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Fri, Jun 21


Lentol Garden

Workshop for Kids: Where Do Materials Come From, and Where Do They Go?

Workshop for Kids: Where Do Materials Come From, and Where Do They Go?
Workshop for Kids: Where Do Materials Come From, and Where Do They Go?

Time & Location

Jun 21, 2024, 3:00 PM – 4:00 PM

Lentol Garden, 178 Bayard St, Brooklyn, NY 11222, USA

About the Event

Workshop for Kids: Where Do Materials Come from, and Where Do They Go? Hands on Clay with Clay Space

Age : minimum 5-6 years old and up (adults are also welcomed!) One caregiver is required per maximum three children for children aged 7+. However, for children aged 5-6 there is a requirement of one caregiver per one child. Children and adults can participate in the event.

In the spirit of sustainability and Sari Carel: A More Perfect Circle  exhibition, come and join Clay Space ceramic center at the Lentol Garden for a childrens’ hands-on workshop creating sculptural “seed bombs.”

Seed balls, also known as earth balls consist of seeds rolled within a ball of clay and other matter to assist germination. We will use the clay to create sculptural versions of these small gems. Seed bombs are often thrown into vacant lots and over fences as a form of guerilla gardening. The technique was used in ancient Egypt to repair farms after the annual spring flooding of the Nile and rediscovered by Japanese natural farming pioneer Masanobu Fukuoka.

After the seed balls have been formed, they must dry for 24-48 hours at home before use. Once dry, participants can place in their own garden or follow the lead of green movements such as guerilla gardening by tossing their structural seed  bomb over fences onto empty lots in order to make the neighborhoods look better by introducing new flowers or plants to an environment.

This workshop is organized by Clay Space as part of the exhibition Sari Carel: A More Perfect Circle on view at Lentol Garden.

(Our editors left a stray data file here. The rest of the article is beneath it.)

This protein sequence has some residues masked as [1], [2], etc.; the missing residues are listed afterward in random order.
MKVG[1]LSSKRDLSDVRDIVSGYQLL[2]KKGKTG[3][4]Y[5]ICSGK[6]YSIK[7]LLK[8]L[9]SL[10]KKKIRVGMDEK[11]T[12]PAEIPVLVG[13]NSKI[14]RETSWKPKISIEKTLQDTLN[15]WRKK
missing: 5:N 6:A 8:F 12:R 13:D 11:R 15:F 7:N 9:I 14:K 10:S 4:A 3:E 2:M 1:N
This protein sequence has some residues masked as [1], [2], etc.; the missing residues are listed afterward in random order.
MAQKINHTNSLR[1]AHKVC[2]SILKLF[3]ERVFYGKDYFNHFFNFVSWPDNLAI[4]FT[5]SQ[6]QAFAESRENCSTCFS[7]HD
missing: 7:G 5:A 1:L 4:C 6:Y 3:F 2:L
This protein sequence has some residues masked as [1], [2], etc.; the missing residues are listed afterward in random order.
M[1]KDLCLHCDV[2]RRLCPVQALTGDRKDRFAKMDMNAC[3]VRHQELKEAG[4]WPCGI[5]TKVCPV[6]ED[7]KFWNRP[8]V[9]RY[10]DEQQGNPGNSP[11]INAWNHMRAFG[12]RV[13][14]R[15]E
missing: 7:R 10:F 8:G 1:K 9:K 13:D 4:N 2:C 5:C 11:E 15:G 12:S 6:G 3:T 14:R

Workshop Organizer

Clay Space is a ceramic center offering memberships, classes, & community events which uplift and nurture clay artists and makers at every level of growth. We envision a world where clay-making as a process, a craft and an artform is valued, elevated and accessible to everyone. Instagram: @clayspace_bk

Exhibition Organizer

KODA  is a social practice nonprofit arts organization focusing on conceptual mid-career artists ingrained in social justice. KODA offers survey exhibitions as well as tailor-made and community-based artist residencies, through collaborations with socially engaged partners. The nonprofit serves the community with contemporary art events and outreach to strengthen arts education. In its overall mission to support the artistic and professional growth of artists, KODA acts as a laboratory for creative concepts, reflecting its core values of curiosity and collaboration. Instagram: @kodalab

Exhibition Co-Presenters

Lentol Garden, and the Brooklyn Public Library’s Greenpoint Library and Environmental Education Center.

Image Release

Registrants, instructors, and guests attending the program agree they may be photographed, videotaped, and audio taped during the event. Photographs, videos, and voice recordings are the sole property of KODA Arts Inc., which reserves the right to publish attendees’ likeness online and use it in promotional materials.

Project Funding

Support for residencies, exhibitions, and programs at KODA is made possible by the New York Foundation for the Arts (NYFA), Humanities New York with support of New York Council on Humanities (NEH), Maurer Family Foundation, Brooklyn Arts Council, FiveMyles, TRUE Africa, along with major individual support. Sari Carel: A More Perfect Circle is supported, in part, by public funds from The New York City Department of Cultural Affairs in partnership with the City Council; The New York Community Trust, and the Foundation for Contemporary Arts Emergency Grant. KODA’s program is made possible by the New York State Council on the Arts with the support of the Office of the Governor and the New York State Legislature.

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